"Words ought to be a little wild, for they are the assault of thoughts on the unthinking" - JMK
- Yglesias puzzles over why politicians aren't running to Keynesianism. I'm not sure why he's having so much trouble with this. A lot of people argue that Keynesian theory was God's gift to politicians, but that argument never really made much sense to me. The fact is, run of the mill conservative "take responsibility and act serious" solutions are what's political gold - and when voters are really angry populist/libertarian versions of the "take responsibility and act serious" argument even pay off politically. That's why nobody is going for Keynesianism, and when they do it's tepid and heavily qualified and compromised. Not to mention the fact that Yglesias apparently doesn't understand that two people can play at the "uncertainty" game. He appears to have no sense of this at all.
- Andrew Sullivan shares P.K. O'Rourke nailing it: "We will win an election when all the seats in the House and Senate and the chair behind the desk in the Oval Office and the whole bench of the Supreme Court are filled with people who wish they weren’t there." Unfortunately, I don't get the sense this is true at all of the incoming class of Congressmen. To be clear, it probably wasn't true in 2008 either. O'Rourke goes on: "In a free country government is a dull and onerous responsibility. It is a parent-teacher conference. The teacher is a pompous twit. Our child is a lazy pain in the ass. We undertake this social obligation with weary reluctance. And we only do it at all because the teacher (political authority) deserves cold stares, hard questions, and maybe firing, and the pupil (that portion of society which, alas, needs governing) deserves to be grounded without TV and have its Internet access screened and its allowance docked."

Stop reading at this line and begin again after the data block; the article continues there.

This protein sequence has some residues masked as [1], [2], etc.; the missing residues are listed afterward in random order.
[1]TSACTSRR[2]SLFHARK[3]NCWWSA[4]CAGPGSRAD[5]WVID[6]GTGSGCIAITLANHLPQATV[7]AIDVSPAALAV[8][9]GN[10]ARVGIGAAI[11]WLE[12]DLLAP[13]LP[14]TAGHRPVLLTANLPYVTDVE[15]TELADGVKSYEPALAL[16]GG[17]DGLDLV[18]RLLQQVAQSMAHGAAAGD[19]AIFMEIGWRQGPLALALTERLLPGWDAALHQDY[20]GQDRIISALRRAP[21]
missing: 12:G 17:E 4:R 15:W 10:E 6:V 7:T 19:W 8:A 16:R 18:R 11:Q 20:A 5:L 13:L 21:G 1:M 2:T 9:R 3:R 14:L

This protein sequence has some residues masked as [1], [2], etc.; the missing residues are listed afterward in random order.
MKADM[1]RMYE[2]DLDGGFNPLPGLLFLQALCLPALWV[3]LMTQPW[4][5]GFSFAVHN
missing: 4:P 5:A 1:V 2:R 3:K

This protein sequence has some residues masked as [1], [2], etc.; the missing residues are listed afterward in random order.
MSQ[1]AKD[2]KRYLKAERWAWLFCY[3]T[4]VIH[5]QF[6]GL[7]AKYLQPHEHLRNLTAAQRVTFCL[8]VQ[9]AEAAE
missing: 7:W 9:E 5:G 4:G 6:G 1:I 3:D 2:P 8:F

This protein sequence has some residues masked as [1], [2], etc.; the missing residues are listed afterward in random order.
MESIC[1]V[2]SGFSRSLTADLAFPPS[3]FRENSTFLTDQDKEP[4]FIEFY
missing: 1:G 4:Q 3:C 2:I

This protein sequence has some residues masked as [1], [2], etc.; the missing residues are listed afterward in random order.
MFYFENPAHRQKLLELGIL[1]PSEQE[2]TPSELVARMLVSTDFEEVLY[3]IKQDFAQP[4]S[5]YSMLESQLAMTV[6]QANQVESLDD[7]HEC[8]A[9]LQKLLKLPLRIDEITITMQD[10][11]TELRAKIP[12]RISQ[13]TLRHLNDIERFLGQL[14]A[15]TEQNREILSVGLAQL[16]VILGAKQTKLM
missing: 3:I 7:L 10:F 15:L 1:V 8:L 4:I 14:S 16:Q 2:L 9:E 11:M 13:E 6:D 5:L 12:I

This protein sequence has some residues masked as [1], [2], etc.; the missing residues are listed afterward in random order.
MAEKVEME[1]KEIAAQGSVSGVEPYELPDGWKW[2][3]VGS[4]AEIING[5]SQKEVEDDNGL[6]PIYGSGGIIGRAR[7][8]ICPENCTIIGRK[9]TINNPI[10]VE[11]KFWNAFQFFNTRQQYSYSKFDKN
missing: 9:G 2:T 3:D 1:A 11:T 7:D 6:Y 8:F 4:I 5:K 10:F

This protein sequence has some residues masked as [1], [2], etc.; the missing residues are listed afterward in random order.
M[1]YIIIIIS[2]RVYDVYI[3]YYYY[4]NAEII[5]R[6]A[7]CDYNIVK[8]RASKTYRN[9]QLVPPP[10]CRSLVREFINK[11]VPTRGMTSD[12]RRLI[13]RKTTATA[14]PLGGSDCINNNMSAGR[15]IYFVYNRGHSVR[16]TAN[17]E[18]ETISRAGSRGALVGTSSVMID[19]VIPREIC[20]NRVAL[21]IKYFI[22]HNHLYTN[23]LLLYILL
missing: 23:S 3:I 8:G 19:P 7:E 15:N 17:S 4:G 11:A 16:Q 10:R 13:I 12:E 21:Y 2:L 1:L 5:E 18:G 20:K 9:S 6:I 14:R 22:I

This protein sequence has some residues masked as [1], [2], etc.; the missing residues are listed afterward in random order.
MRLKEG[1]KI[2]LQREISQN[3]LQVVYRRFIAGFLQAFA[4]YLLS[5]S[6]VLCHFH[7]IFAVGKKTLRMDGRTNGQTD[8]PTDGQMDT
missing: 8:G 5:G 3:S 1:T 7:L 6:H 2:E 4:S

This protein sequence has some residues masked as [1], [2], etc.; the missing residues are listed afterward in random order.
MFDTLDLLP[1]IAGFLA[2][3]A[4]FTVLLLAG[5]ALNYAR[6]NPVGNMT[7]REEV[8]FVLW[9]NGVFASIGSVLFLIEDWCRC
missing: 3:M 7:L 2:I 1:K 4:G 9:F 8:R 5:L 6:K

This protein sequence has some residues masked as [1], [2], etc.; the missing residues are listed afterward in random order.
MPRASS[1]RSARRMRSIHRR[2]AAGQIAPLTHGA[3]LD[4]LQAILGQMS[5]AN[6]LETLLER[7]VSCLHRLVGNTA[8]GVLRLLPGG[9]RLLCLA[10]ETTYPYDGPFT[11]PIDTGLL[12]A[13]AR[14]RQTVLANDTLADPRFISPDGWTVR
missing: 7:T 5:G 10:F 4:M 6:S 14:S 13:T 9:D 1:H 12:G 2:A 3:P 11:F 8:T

- Mark Vernon on time and the implications for this guy we call "God".
- I (and others) yap about the 1920-21 depression in the comment section of this post.
- I (and others) yap about externalities in the comment section of this post (caution - more condescension from Kling here while he simultaneously accuses others of condescension... still seems completely oblivious to this tendency of his).
John Nash’s Contribution to Game Theory
1 hour ago